One dose is not enough: the beneficial effect of corrective COVID-19 information is diminished if followed by misinformation

Michael Craig, Santosh Vijaykumar*

*Corresponding author for this work

Research output: Contribution to journalArticlepeer-review

1 Citation (Scopus)
12 Downloads (Pure)

Abstract

The World Health Organization (WHO) released a series of mythbuster infographics to combat misinformation during the COVID-19 infodemic. While the corrective effects of such debunking interventions have typically been examined in the immediate aftermath of intervention delivery; the durability of these corrective effects and their resilience against subsequent misinformation remains poorly understood. To this end, we asked younger and older adults to rate the truthfulness and credibility of 10 statements containing misinformation about common COVID-19 myths, as well as their willingness to share the statements through social media. They did this three times, before and after experimental interventions within a single study session. In keeping with established findings, exposure to the WHO’s myth-busting infographics—(a) improved participants’ ratings of the misinformation statements as untruthful and uncredible and (b) reduced their reported willingness to share the statements. However, within-subject data revealed these beneficial effects were diminished if corrective information was presented shortly by misinformation, but the effects remained when further corrective information was presented. Throughout the study, younger adults rated the misinformation statements as more truthful and credible and were more willing to share them. Our data reveal that the benefit of COVID-19 debunking interventions may be short-lived if followed shortly by misinformation. Still, the effect can be maintained in the presence of further corrective information. These outcomes provide insights into the effectiveness and durability of corrective information and can influence strategies for tackling health-related misinformation, especially in younger adults.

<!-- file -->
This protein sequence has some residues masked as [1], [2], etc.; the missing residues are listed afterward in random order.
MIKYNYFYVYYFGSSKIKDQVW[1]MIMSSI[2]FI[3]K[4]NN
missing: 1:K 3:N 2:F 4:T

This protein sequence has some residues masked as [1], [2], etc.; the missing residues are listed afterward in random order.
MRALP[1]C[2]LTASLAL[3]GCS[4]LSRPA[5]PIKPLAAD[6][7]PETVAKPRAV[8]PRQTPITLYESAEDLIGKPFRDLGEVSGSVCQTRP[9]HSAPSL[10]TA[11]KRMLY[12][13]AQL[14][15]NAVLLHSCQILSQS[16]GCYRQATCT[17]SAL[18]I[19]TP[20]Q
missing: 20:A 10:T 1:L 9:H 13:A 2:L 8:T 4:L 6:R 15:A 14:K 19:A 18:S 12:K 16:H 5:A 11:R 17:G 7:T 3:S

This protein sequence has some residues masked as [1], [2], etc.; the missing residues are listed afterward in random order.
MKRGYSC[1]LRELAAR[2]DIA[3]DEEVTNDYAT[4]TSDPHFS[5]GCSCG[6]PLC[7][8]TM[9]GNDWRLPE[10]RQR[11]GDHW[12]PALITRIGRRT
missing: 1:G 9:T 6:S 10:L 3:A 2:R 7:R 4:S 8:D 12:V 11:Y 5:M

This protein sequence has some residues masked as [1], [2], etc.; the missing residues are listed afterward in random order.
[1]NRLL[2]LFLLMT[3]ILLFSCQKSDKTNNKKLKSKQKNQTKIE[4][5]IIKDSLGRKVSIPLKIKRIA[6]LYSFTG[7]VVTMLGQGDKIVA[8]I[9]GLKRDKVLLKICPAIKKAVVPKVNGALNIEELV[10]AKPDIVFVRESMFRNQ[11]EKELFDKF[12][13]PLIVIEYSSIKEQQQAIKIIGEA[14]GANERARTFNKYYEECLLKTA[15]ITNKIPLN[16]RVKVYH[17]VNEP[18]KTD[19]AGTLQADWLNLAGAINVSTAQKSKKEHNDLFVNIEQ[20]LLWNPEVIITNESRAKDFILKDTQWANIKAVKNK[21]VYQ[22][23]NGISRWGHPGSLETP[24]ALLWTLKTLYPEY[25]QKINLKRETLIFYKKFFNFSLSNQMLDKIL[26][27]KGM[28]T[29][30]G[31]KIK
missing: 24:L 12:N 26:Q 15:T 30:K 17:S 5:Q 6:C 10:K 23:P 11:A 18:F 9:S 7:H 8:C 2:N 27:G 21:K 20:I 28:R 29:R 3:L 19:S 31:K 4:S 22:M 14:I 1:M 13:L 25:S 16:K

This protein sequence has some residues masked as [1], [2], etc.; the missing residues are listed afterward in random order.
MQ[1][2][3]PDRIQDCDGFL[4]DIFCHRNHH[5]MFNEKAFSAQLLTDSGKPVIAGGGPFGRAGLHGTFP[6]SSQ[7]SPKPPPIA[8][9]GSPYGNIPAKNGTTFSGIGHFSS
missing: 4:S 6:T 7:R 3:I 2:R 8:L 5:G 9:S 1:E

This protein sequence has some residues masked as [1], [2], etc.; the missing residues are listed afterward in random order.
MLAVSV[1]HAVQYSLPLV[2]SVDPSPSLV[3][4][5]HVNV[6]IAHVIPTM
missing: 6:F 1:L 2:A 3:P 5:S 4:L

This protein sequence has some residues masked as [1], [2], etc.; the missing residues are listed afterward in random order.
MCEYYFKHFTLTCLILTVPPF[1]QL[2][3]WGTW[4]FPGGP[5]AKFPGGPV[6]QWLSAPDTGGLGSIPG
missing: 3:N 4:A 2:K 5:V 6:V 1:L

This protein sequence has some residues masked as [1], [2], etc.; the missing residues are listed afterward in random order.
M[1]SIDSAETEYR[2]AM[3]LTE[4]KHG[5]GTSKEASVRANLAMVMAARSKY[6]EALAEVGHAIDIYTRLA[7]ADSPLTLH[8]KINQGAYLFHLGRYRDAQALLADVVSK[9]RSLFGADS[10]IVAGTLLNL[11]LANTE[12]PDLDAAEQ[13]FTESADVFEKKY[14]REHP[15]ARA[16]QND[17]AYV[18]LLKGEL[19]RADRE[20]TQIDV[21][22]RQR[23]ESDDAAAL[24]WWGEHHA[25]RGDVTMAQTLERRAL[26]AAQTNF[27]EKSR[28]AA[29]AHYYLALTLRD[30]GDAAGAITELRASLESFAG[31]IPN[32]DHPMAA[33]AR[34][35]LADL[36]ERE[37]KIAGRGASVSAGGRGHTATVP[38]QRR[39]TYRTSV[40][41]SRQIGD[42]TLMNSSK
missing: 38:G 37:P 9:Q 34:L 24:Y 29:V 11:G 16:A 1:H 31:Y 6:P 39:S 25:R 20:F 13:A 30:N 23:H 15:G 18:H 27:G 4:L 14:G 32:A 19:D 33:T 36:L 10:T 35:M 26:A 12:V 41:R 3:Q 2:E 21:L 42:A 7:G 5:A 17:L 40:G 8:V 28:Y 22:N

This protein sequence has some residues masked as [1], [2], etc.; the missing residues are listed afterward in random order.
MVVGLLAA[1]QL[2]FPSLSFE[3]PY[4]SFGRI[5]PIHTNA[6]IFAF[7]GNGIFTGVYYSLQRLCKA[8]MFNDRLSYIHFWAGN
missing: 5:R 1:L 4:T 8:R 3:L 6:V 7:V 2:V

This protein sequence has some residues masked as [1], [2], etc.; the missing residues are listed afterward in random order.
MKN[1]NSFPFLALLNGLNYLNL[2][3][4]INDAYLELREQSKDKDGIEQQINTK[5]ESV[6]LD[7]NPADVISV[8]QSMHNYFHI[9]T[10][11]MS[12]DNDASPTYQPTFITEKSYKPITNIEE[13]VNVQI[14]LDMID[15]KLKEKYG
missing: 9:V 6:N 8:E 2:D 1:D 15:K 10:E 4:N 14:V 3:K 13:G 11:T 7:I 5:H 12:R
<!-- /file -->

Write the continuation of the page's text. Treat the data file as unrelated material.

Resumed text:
Original languageEnglish
Article number205630512311612
Pages (from-to)1-14
Number of pages14
JournalSocial Media and Society
Volume9
Issue number2
Early online date17 Apr 2023
DOIs
Publication statusPublished - Apr 2023

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